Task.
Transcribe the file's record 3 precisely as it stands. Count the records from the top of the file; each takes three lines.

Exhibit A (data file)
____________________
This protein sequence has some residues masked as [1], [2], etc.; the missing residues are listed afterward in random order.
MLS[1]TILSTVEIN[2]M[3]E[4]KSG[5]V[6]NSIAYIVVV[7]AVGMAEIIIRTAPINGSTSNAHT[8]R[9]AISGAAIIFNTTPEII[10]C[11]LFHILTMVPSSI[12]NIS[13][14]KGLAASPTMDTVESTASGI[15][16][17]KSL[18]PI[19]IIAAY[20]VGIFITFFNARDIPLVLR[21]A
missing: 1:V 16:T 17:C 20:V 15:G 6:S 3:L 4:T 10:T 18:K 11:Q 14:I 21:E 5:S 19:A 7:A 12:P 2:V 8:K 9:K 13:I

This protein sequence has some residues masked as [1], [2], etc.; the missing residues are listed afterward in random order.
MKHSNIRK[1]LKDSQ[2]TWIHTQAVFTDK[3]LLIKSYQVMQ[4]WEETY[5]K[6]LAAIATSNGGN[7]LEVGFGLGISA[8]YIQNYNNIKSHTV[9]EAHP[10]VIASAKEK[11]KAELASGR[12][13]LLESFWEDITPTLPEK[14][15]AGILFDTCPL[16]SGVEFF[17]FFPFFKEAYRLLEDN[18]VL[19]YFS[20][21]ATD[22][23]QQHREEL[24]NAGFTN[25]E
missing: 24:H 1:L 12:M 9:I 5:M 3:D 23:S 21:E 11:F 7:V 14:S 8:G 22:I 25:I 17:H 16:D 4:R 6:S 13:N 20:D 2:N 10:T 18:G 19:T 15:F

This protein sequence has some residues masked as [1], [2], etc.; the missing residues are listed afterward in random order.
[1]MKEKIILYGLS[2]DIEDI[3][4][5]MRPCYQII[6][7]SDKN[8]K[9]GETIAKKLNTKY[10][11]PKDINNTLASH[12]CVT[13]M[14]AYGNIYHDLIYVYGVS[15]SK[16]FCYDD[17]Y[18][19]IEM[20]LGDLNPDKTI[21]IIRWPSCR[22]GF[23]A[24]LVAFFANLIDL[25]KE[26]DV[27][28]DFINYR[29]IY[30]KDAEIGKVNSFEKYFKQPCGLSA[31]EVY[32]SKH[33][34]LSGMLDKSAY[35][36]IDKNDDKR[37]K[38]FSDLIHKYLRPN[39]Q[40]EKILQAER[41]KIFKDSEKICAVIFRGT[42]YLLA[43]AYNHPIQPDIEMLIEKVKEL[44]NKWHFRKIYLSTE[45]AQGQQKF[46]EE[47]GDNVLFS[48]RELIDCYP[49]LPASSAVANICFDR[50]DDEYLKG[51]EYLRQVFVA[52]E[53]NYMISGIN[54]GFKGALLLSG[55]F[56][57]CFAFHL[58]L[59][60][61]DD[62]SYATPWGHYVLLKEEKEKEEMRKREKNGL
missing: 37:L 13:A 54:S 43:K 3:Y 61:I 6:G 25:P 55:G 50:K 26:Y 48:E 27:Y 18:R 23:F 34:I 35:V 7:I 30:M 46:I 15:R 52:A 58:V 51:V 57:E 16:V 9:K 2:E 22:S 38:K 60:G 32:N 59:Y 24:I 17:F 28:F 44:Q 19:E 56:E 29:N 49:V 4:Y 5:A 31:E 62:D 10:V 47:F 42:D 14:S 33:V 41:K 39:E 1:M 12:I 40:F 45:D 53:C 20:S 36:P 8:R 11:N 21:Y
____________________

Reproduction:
This protein sequence has some residues masked as [1], [2], etc.; the missing residues are listed afterward in random order.
[1]MKEKIILYGLS[2]DIEDI[3][4][5]MRPCYQII[6][7]SDKN[8]K[9]GETIAKKLNTKY[10][11]PKDINNTLASH[12]CVT[13]M[14]AYGNIYHDLIYVYGVS[15]SK[16]FCYDD[17]Y[18][19]IEM[20]LGDLNPDKTI[21]IIRWPSCR[22]GF[23]A[24]LVAFFANLIDL[25]KE[26]DV[27][28]DFINYR[29]IY[30]KDAEIGKVNSFEKYFKQPCGLSA[31]EVY[32]SKH[33][34]LSGMLDKSAY[35][36]IDKNDDKR[37]K[38]FSDLIHKYLRPN[39]Q[40]EKILQAER[41]KIFKDSEKICAVIFRGT[42]YLLA[43]AYNHPIQPDIEMLIEKVKEL[44]NKWHFRKIYLSTE[45]AQGQQKF[46]EE[47]GDNVLFS[48]RELIDCYP[49]LPASSAVANICFDR[50]DDEYLKG[51]EYLRQVFVA[52]E[53]NYMISGIN[54]GFKGALLLSG[55]F[56][57]CFAFHL[58]L[59][60][61]DD[62]SYATPWGHYVLLKEEKEKEEMRKREKNGL
missing: 37:L 13:A 54:S 43:K 3:Y 61:I 6:G 25:P 55:G 50:K 26:Y 48:E 27:Y 18:R 23:F 34:I 35:V 7:I 30:M 46:I 15:R 52:A 58:V 51:V 57:E 16:V 9:K 2:E 22:S 38:K 60:G 32:N 59:Y 24:I 17:F 28:F 44:Q 19:E 56:E 29:N 49:V 4:Y 5:A 31:E 62:D 10:V 47:F 42:D 14:S 33:V 41:K 39:E 1:M 12:I 40:F 45:D 53:C 20:S 36:P 8:R 11:N 21:Y